15. The repaired material of claim 8 which is a tube.
Description

This is a division of Ser. No. 09/028 591, filed Feb. 23, 1998, now U.S. Pat. No. 5,922,628 which is a division of Ser. No. 08/631,259 filed Apr. 12, 1996 now U.S. Pat. No. 5,858,144 issued Jan. 12, 1999.

CONTRACTUAL ORIGIN OF THE INVENTION

The United States Government has rights in this invention pursuant to Contract No. W-7405-ENG-82 between the U.S. Department of Energy and Iowa State University, Ames, Iowa, which contract grants to the Iowa State University Research Foundation, Inc. the right to apply for this patent.

FIELD OF THE INVENTION

The present invention relates to joining of ceramics and ceramic composites at relatively low temperatures and in ambient air atmosphere, if desired, and to bonding agents to this end.

BACKGROUND OF THE INVENTION

In recent years, there has been great commercial interest in and government support for the use of ceramic composites, particularly SiC continuous fiber ceramic composites (CFCC) materials, for structural applications in high temperature and/or corrosive environments. This materials substitution trend recognizes that traditional stainless steels and superalloys have reached their operational limits and that further enhancements of process efficiency in applications such as power generation heat exchangers requires the high temperature and chemical stability and tolerance of SiC CFCC materials. Unfortunately, the lack of convenient joining methods for SiC CFCC materials has limited their service applications because of the difficulty of winding large, complex SiC fiber preforms and of infiltrating the preforms with SiC matrix material.

A goal of the art has been to assemble complex structures from a set of simple SiC CFCC component shapes joined together so as to collectively provide the desired complex structural shape with sufficient strength and toughness to be tolerant of severe environments and rough handling, enabling the potential of SiC CFCC materials to be more fully realized.

To-date, joining of monolithic SiC shapes has been accomplished by a variety of techniques including direct diffusion bonding, co-densification of interlayer and green bodies, diffusion welding or brazing with boride, carbide, and silicide interlayers, hot pressing of sinterable SiC powder, bonding with polymeric precursors, brazing with oxide, reactive metal bonding, and active metal brazing. These joining techniques typically require prolonged exposure to high temperatures above 1600 degrees C. and/or strict inert joining atmospheres and many require a bonding agent including a solvent to provide proper bonding material viscosity. Existing commercial SiC CFCC materials almost universally employ “NICALON” SiC fibers which contain some residual SiO2 and free C.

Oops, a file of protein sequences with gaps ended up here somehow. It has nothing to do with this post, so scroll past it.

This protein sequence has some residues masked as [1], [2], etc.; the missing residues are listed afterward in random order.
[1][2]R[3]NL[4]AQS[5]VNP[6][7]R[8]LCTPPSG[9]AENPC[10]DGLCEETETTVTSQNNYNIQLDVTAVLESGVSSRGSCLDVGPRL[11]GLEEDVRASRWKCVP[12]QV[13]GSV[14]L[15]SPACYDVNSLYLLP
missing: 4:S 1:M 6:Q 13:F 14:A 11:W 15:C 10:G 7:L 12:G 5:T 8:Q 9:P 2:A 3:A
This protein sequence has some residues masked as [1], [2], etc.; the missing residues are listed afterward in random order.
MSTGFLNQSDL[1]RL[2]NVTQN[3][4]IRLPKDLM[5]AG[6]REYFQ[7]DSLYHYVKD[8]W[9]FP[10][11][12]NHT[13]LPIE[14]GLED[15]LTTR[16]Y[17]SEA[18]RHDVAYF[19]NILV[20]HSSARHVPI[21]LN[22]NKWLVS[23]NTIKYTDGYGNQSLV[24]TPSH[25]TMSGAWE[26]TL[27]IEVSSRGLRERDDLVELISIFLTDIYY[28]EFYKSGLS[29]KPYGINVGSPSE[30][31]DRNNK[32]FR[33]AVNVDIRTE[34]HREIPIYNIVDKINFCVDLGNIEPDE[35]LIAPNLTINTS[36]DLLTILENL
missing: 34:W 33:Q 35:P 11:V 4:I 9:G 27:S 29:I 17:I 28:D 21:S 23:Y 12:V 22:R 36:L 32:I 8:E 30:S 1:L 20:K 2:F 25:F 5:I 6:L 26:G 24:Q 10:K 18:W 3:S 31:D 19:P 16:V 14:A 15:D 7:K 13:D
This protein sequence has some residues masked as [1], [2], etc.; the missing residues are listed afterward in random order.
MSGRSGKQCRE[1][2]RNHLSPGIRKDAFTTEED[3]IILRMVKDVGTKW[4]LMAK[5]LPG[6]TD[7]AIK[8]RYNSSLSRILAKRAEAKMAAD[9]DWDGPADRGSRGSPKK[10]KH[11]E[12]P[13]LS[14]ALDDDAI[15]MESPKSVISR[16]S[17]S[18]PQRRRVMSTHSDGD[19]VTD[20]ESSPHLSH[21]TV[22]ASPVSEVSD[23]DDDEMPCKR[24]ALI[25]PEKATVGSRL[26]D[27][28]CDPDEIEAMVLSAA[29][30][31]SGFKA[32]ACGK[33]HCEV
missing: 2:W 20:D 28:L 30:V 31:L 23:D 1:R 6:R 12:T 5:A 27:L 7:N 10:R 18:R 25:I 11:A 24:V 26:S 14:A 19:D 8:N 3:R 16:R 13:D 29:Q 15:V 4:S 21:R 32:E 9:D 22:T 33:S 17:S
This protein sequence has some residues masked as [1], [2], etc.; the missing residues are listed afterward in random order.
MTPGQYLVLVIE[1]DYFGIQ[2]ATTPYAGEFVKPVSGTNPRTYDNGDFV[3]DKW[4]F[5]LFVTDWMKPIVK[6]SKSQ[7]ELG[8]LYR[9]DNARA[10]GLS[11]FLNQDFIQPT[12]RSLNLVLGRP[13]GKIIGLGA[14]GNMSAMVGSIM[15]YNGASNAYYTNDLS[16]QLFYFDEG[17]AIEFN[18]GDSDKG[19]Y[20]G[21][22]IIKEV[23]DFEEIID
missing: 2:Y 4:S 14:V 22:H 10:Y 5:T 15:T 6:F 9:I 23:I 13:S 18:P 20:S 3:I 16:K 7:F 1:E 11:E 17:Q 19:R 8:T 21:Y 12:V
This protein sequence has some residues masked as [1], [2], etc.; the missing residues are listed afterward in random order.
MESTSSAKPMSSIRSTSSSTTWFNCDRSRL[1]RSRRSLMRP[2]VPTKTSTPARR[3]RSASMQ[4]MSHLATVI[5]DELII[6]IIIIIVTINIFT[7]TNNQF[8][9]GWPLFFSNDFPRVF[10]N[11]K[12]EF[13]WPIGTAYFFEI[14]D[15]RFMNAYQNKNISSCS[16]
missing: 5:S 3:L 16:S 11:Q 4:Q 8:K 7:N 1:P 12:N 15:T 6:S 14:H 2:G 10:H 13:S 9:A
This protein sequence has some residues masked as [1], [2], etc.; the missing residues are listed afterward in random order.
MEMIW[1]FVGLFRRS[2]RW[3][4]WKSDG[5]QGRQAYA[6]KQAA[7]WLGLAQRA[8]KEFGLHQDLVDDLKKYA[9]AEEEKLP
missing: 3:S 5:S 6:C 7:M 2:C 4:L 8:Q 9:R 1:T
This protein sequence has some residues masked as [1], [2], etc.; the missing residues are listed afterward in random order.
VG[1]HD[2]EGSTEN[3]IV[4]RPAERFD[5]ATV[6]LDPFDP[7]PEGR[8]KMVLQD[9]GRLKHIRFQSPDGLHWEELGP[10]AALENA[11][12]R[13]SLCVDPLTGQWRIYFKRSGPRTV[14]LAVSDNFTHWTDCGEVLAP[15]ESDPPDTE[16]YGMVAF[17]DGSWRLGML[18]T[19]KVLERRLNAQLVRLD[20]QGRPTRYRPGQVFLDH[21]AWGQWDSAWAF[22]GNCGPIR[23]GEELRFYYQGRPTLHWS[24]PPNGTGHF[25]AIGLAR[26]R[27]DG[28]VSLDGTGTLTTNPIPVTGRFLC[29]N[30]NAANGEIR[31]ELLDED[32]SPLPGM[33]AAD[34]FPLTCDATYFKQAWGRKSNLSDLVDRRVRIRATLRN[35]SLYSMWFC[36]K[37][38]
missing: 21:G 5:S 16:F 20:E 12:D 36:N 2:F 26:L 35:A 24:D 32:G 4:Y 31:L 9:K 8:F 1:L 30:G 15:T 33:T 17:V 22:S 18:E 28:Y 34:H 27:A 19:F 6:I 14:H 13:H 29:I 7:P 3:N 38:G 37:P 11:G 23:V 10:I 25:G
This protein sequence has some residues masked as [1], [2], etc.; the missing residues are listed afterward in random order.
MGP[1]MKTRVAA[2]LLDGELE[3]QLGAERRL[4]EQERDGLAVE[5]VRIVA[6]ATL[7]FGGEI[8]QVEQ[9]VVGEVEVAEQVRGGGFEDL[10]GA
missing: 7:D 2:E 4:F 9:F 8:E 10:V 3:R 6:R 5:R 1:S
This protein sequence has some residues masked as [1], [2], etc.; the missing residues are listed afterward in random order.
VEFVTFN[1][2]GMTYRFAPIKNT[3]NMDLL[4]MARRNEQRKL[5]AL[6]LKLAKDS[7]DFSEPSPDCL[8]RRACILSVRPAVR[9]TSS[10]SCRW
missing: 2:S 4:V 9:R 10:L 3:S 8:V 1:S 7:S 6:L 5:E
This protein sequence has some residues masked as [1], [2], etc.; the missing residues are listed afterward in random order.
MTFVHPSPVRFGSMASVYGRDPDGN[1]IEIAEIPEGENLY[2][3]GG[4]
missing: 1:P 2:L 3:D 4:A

Many investigators have reported that these residual phases contribute to a fiber degradation reaction that has an onset temperature of about 1200 degree C. Thus, any SiC CFCC joining technique that requires firing temperatures above 1200 degrees C. is not desirable because some degree of fiber degradation and a resulting decrease in strength of the CFCC may occur.

An object of the present invention is to provide a method of joining ceramic and ceramic composite materials at relatively low temperatures that avoids degradation of the ceramic material; e.g. not exceeding 1200 degrees C. for joining SiC fiber CFCC materials.

Another object of the present invention is to provide a method of joining ceramic and ceramic composite materials that can be practiced in ambient air, if desired, in order to facilitate fabrication of structures on-site under a wide variety of field assembly conditions.

Still another object of the present invention is to provide a bonding agent for joining or repairing ceramic and ceramic composite materials that is effective to promote mechanical bond toughness and elevated temperature strength and that can be used at relatively low temperatures without the need for infiltration and without the need for solvents.